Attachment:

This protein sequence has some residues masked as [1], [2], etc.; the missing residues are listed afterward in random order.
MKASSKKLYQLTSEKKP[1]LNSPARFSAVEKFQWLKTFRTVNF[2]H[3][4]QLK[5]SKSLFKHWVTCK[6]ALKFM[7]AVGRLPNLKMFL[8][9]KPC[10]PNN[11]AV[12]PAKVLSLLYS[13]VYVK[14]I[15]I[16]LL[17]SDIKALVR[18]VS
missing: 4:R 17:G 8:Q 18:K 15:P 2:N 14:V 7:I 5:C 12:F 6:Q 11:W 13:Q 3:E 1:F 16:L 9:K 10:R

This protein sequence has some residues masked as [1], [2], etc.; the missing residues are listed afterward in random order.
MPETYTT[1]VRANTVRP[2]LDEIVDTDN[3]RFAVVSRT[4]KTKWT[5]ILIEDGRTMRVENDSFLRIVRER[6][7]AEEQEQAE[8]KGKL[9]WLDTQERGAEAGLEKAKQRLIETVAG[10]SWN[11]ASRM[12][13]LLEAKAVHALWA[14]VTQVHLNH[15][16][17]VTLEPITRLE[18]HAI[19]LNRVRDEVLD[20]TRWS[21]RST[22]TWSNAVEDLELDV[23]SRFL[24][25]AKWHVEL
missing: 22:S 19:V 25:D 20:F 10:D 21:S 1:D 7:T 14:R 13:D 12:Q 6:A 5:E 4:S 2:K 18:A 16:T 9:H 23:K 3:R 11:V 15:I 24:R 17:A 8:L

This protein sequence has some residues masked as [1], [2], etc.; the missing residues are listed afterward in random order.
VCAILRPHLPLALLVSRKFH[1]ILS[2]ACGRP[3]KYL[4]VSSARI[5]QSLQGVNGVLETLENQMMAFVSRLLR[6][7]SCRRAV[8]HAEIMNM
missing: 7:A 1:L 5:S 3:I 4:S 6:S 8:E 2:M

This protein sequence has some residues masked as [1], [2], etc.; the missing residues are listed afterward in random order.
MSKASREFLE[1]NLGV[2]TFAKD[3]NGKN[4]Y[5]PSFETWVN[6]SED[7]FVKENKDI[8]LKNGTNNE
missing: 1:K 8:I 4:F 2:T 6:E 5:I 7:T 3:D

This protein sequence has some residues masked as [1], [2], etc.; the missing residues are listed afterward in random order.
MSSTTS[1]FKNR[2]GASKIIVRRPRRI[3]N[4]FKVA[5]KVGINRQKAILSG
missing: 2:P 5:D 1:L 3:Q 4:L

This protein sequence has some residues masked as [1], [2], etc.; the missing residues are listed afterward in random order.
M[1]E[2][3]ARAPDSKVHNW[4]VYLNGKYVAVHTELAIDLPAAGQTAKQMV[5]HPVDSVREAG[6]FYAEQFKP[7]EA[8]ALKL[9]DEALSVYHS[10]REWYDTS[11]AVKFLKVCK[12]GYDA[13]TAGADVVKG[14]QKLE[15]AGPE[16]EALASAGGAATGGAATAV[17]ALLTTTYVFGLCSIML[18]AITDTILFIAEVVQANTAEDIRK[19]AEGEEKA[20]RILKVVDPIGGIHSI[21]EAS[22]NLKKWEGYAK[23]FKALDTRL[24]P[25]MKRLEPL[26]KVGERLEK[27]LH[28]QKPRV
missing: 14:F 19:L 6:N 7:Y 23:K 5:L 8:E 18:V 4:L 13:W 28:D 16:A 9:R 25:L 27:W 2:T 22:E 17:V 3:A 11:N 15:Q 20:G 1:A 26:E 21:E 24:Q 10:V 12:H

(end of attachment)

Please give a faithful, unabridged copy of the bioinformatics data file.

This protein sequence has some residues masked as [1], [2], etc.; the missing residues are listed afterward in random order.
MKASSKKLYQLTSEKKP[1]LNSPARFSAVEKFQWLKTFRTVNF[2]H[3][4]QLK[5]SKSLFKHWVTCK[6]ALKFM[7]AVGRLPNLKMFL[8][9]KPC[10]PNN[11]AV[12]PAKVLSLLYS[13]VYVK[14]I[15]I[16]LL[17]SDIKALVR[18]VS
missing: 4:R 17:G 8:Q 18:K 15:P 2:N 14:V 7:I 5:C 12:F 6:Q 11:W 13:Q 3:E 1:F 16:L 9:K 10:R

This protein sequence has some residues masked as [1], [2], etc.; the missing residues are listed afterward in random order.
MPETYTT[1]VRANTVRP[2]LDEIVDTDN[3]RFAVVSRT[4]KTKWT[5]ILIEDGRTMRVENDSFLRIVRER[6][7]AEEQEQAE[8]KGKL[9]WLDTQERGAEAGLEKAKQRLIETVAG[10]SWN[11]ASRM[12][13]LLEAKAVHALWA[14]VTQVHLNH[15][16][17]VTLEPITRLE[18]HAI[19]LNRVRDEVLD[20]TRWS[21]RST[22]TWSNAVEDLELDV[23]SRFL[24][25]AKWHVEL
missing: 22:S 19:V 25:D 20:F 10:D 21:S 1:D 7:T 14:R 13:D 12:Q 6:A 5:E 4:S 2:K 18:A 16:T 9:H 23:K 3:R 11:V 15:I 24:R 17:A 8:L

This protein sequence has some residues masked as [1], [2], etc.; the missing residues are listed afterward in random order.
VCAILRPHLPLALLVSRKFH[1]ILS[2]ACGRP[3]KYL[4]VSSARI[5]QSLQGVNGVLETLENQMMAFVSRLLR[6][7]SCRRAV[8]HAEIMNM
missing: 7:A 1:L 5:S 3:I 4:S 6:S 8:E 2:M

This protein sequence has some residues masked as [1], [2], etc.; the missing residues are listed afterward in random order.
MSKASREFLE[1]NLGV[2]TFAKD[3]NGKN[4]Y[5]PSFETWVN[6]SED[7]FVKENKDI[8]LKNGTNNE
missing: 1:K 8:I 4:F 2:T 6:E 5:I 7:T 3:D

This protein sequence has some residues masked as [1], [2], etc.; the missing residues are listed afterward in random order.
MSSTTS[1]FKNR[2]GASKIIVRRPRRI[3]N[4]FKVA[5]KVGINRQKAILSG
missing: 2:P 5:D 1:L 3:Q 4:L

This protein sequence has some residues masked as [1], [2], etc.; the missing residues are listed afterward in random order.
M[1]E[2][3]ARAPDSKVHNW[4]VYLNGKYVAVHTELAIDLPAAGQTAKQMV[5]HPVDSVREAG[6]FYAEQFKP[7]EA[8]ALKL[9]DEALSVYHS[10]REWYDTS[11]AVKFLKVCK[12]GYDA[13]TAGADVVKG[14]QKLE[15]AGPE[16]EALASAGGAATGGAATAV[17]ALLTTTYVFGLCSIML[18]AITDTILFIAEVVQANTAEDIRK[19]AEGEEKA[20]RILKVVDPIGGIHSI[21]EAS[22]NLKKWEGYAK[23]FKALDTRL[24]P[25]MKRLEPL[26]KVGERLEK[27]LH[28]QKPRV
missing: 14:F 19:L 6:N 7:Y 23:K 5:L 8:E 18:V 4:L 13:W 28:D 16:A 9:R 25:L 27:W 2:T 22:E 17:V 3:A 11:N 15:Q 20:G 1:A 26:E 21:E 24:Q 10:V 12:H